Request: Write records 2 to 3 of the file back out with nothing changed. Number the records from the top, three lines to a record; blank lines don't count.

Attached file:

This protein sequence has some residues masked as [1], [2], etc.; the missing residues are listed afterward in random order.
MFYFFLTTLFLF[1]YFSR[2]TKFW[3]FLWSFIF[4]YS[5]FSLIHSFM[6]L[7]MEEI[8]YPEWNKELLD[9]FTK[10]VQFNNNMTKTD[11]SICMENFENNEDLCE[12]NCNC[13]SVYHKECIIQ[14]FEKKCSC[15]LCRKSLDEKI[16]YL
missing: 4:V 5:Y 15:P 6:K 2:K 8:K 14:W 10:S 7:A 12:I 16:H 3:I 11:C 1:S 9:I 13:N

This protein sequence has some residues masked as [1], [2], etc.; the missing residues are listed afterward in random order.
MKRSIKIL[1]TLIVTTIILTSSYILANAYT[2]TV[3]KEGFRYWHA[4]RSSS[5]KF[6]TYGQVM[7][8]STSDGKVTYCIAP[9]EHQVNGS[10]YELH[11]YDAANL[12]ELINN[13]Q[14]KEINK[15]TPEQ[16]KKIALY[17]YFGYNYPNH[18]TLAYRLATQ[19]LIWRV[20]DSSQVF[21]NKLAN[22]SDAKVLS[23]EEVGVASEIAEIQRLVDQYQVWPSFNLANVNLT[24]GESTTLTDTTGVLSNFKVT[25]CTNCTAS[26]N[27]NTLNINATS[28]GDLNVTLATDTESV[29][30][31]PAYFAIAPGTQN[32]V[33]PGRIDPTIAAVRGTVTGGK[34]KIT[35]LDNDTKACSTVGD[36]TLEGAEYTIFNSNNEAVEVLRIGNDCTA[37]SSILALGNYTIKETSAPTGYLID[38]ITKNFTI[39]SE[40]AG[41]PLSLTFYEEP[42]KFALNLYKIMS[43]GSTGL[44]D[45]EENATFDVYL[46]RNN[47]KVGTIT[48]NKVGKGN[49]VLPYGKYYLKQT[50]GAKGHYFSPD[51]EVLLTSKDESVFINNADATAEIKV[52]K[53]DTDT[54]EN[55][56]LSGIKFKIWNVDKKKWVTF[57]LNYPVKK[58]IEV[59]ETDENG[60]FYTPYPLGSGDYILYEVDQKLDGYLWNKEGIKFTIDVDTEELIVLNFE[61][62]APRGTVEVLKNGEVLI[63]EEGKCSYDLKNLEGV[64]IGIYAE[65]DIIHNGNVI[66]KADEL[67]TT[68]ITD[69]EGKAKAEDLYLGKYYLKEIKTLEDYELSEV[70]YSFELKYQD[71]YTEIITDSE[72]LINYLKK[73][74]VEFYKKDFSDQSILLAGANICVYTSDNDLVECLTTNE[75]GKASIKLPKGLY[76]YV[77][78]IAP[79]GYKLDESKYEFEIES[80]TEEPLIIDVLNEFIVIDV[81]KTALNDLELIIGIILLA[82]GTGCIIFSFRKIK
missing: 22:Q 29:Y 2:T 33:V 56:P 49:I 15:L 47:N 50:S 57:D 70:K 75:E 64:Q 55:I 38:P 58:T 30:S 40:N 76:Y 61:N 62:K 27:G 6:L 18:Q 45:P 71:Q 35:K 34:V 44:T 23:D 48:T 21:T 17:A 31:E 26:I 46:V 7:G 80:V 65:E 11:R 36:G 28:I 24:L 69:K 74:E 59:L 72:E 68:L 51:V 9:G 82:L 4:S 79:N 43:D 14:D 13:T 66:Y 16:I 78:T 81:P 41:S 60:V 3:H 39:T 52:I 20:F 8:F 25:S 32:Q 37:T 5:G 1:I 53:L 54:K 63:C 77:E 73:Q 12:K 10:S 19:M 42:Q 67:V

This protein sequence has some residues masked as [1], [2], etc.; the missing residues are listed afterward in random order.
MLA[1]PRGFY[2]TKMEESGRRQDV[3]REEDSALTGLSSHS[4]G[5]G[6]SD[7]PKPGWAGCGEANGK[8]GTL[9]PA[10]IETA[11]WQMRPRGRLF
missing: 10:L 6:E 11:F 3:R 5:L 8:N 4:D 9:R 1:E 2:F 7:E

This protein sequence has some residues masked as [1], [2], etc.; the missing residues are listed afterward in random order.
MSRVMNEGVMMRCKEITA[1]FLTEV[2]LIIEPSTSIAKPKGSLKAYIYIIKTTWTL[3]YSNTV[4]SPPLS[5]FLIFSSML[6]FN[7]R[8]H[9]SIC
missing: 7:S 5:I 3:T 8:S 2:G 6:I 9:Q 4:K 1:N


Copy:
This protein sequence has some residues masked as [1], [2], etc.; the missing residues are listed afterward in random order.
MKRSIKIL[1]TLIVTTIILTSSYILANAYT[2]TV[3]KEGFRYWHA[4]RSSS[5]KF[6]TYGQVM[7][8]STSDGKVTYCIAP[9]EHQVNGS[10]YELH[11]YDAANL[12]ELINN[13]Q[14]KEINK[15]TPEQ[16]KKIALY[17]YFGYNYPNH[18]TLAYRLATQ[19]LIWRV[20]DSSQVF[21]NKLAN[22]SDAKVLS[23]EEVGVASEIAEIQRLVDQYQVWPSFNLANVNLT[24]GESTTLTDTTGVLSNFKVT[25]CTNCTAS[26]N[27]NTLNINATS[28]GDLNVTLATDTESV[29][30][31]PAYFAIAPGTQN[32]V[33]PGRIDPTIAAVRGTVTGGK[34]KIT[35]LDNDTKACSTVGD[36]TLEGAEYTIFNSNNEAVEVLRIGNDCTA[37]SSILALGNYTIKETSAPTGYLID[38]ITKNFTI[39]SE[40]AG[41]PLSLTFYEEP[42]KFALNLYKIMS[43]GSTGL[44]D[45]EENATFDVYL[46]RNN[47]KVGTIT[48]NKVGKGN[49]VLPYGKYYLKQT[50]GAKGHYFSPD[51]EVLLTSKDESVFINNADATAEIKV[52]K[53]DTDT[54]EN[55][56]LSGIKFKIWNVDKKKWVTF[57]LNYPVKK[58]IEV[59]ETDENG[60]FYTPYPLGSGDYILYEVDQKLDGYLWNKEGIKFTIDVDTEELIVLNFE[61][62]APRGTVEVLKNGEVLI[63]EEGKCSYDLKNLEGV[64]IGIYAE[65]DIIHNGNVI[66]KADEL[67]TT[68]ITD[69]EGKAKAEDLYLGKYYLKEIKTLEDYELSEV[70]YSFELKYQD[71]YTEIITDSE[72]LINYLKK[73][74]VEFYKKDFSDQSILLAGANICVYTSDNDLVECLTTNE[75]GKASIKLPKGLY[76]YV[77][78]IAP[79]GYKLDESKYEFEIES[80]TEEPLIIDVLNEFIVIDV[81]KTALNDLELIIGIILLA[82]GTGCIIFSFRKIK
missing: 22:Q 29:Y 2:T 33:V 56:P 49:I 15:L 47:N 50:S 57:D 70:K 75:E 64:Q 55:I 38:P 58:T 30:S 40:N 76:Y 61:N 62:K 27:G 6:L 18:Q 45:P 71:Q 35:K 34:V 44:T 23:D 48:T 21:T 17:A 31:E 26:I 46:V 7:G 80:V 65:E 11:R 36:G 28:I 24:L 69:K 74:E 59:L 72:E 68:L 51:V 9:G 82:L 4:S 79:N 43:D 14:D 13:T 66:Y 16:I 78:T 81:P 41:S 60:V 3:H 39:T 52:I 20:F 8:F 25:S 32:Q 37:T 5:G 1:I 53:L 54:K 63:C 77:E 73:Q 12:K 10:S 19:M 42:Q 67:V

This protein sequence has some residues masked as [1], [2], etc.; the missing residues are listed afterward in random order.
MLA[1]PRGFY[2]TKMEESGRRQDV[3]REEDSALTGLSSHS[4]G[5]G[6]SD[7]PKPGWAGCGEANGK[8]GTL[9]PA[10]IETA[11]WQMRPRGRLF
missing: 10:L 6:E 11:F 3:R 5:L 8:N 4:D 9:R 1:E 2:F 7:E